You don’t have to own a farm or acres of land to feed your family real and clean food. It took four years to be able to feed my family of six off of our 224 sqft garden, and here is how to double your small garden’s production.
Grow what you love to eat
It is essential to grow what you enjoy eating. That will give you the energy and positive attitude to keep trying, no matter the obstacles. Gardening is not a push of a button. It is a trial and error journey to find the correct method that works in your space.
Plant what works in your area
Before spending money at the nursery, learn about your growing zone. Learn about your climate by asking the following questions: What are the highest and lowest temperatures? What are the distinct seasons in your area? What crops grow when?
This information is usually available at your county extension office. It can also be available at the university of agriculture in your region. Ask your fellow gardeners or visit the farmers’ market if none is available to you. Otherwise, make notes in your handbook about the highs and lows in temperatures, the amount of rain you get, and when is the first and last frost date.
Choosing the right variety
This step is related to the previous one. Again, knowing your growing zone and climate will help you determine which varieties will thrive in your garden. Also, the garden size and the amount of sunlight have a significant role in your choices.
For example, in Central Texas, slow bolting is the main criterion of the cool-season crops since summers can linger and springs are short. However, for summer crops, heat and drought tolerance are essential.
Small is better
Unless you are growing for a show or competition, there is no need to grow huge tomatoes or a giant cabbage. Most of the time, people start a home garden to feed their family, so having several fruits through the season is better than having one big fruit.
Big size vegetables take a long time to ripen and be ready for harvest, during which you could be harvesting many bowls of smaller ones. For example, a large tomato would take approximately 80 days to maturity, while a smaller tomato like a Cherry will need only 50 days.
High-density planting is a method that relies on growing as much as possible in a small space to increase yield. It does not follow conventional spacing rules. Due to the limited space, a gardener tries to get the most out of it in the home garden.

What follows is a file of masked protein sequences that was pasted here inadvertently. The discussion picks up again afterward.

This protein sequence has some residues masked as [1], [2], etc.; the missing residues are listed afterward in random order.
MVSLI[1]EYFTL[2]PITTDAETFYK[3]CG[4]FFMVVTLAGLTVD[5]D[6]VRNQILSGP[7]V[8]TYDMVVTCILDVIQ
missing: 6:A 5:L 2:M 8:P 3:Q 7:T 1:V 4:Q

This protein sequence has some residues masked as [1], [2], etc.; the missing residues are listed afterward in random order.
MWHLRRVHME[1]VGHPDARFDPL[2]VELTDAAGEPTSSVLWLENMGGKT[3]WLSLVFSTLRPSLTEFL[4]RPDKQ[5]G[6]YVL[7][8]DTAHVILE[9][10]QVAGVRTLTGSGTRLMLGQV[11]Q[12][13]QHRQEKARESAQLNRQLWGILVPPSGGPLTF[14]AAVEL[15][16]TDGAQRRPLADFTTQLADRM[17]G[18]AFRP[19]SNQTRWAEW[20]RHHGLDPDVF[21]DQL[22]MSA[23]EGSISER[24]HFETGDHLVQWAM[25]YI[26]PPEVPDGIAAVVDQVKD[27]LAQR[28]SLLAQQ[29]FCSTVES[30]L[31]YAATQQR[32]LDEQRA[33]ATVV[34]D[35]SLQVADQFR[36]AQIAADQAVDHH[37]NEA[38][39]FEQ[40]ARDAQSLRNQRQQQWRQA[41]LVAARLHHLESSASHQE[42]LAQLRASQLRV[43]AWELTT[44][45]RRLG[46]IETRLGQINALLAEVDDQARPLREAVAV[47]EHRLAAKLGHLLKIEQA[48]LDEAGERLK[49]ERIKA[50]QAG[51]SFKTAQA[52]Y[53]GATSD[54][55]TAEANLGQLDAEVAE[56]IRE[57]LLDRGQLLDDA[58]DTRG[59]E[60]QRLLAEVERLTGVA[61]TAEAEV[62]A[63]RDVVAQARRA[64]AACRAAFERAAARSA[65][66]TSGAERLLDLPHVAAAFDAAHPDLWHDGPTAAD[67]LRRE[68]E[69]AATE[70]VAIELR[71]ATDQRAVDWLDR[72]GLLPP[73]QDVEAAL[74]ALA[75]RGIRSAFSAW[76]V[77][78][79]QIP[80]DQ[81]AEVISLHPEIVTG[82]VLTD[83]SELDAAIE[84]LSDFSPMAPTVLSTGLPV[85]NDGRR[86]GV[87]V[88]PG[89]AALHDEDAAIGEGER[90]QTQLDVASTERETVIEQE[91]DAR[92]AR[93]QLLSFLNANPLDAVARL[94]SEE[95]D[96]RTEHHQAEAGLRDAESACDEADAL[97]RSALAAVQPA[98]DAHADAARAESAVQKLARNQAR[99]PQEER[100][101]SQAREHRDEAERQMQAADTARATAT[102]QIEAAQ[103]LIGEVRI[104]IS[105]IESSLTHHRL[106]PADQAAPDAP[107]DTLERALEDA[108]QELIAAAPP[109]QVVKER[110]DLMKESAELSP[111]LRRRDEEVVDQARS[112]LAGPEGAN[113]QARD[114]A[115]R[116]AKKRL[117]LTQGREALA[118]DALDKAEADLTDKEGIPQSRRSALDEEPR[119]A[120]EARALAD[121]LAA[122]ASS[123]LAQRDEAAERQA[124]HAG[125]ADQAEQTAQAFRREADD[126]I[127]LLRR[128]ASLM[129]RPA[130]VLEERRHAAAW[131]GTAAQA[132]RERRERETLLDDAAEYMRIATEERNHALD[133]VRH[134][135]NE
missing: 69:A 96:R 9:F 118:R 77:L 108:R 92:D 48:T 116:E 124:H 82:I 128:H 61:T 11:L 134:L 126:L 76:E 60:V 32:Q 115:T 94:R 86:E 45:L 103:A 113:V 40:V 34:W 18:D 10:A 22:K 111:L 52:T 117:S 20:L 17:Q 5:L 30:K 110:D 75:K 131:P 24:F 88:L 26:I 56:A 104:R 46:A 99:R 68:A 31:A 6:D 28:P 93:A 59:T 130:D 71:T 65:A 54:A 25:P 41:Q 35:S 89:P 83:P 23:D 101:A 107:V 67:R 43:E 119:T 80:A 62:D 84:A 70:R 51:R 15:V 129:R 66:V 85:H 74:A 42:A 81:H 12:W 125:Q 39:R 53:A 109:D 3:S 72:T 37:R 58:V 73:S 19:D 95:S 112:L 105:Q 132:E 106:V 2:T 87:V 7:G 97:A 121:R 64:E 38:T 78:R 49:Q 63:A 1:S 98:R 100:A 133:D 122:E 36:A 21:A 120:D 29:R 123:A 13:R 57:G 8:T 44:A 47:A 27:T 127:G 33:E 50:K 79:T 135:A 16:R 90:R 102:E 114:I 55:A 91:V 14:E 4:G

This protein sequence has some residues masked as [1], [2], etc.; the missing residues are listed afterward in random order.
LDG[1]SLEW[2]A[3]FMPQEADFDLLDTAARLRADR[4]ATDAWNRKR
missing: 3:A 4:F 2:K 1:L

Squarefoot Gardening is one method that simplifies high-density planting with its spacing chart. It uses blocks of one square foot as a base for spacing. The spacing, then, varies according to the size of the plants, from four square feet to sixteen in one square foot. The extra-large plants, such as zucchini, will need four square feet, while extra small plants like carrots will need one square foot for sixteen plants.
Intercropping is another face of companion planting. The idea is to plant more than one crop in the same space. It works well with crops that do not require the same amount of space. Some examples of intercropping are:
- Planting garlic, leeks, or onions in between other crops like brassicas.
- Planting climbing crops (peas or beans) while root crops (turnips, beets, and carrots) grow at the bottom.
- Plant some herbs to cover the bare ground if you have a perennial plant that goes dormant during a particular season.
- Plant basil in between pepper and eggplant plants to save space. It also helps attract pollinators, which will improve yield.
- If you still have crops from a previous season producing, sow seeds for the following season at their bottom. Plant broad beans under peppers. When freeze kills the pepper plants, the broad beans are already grown.
Succession planting expands harvest time for home gardeners. Instead of planting crops at once, plant them in two weeks intervals. It allows you to get several harvests through the season instead of one.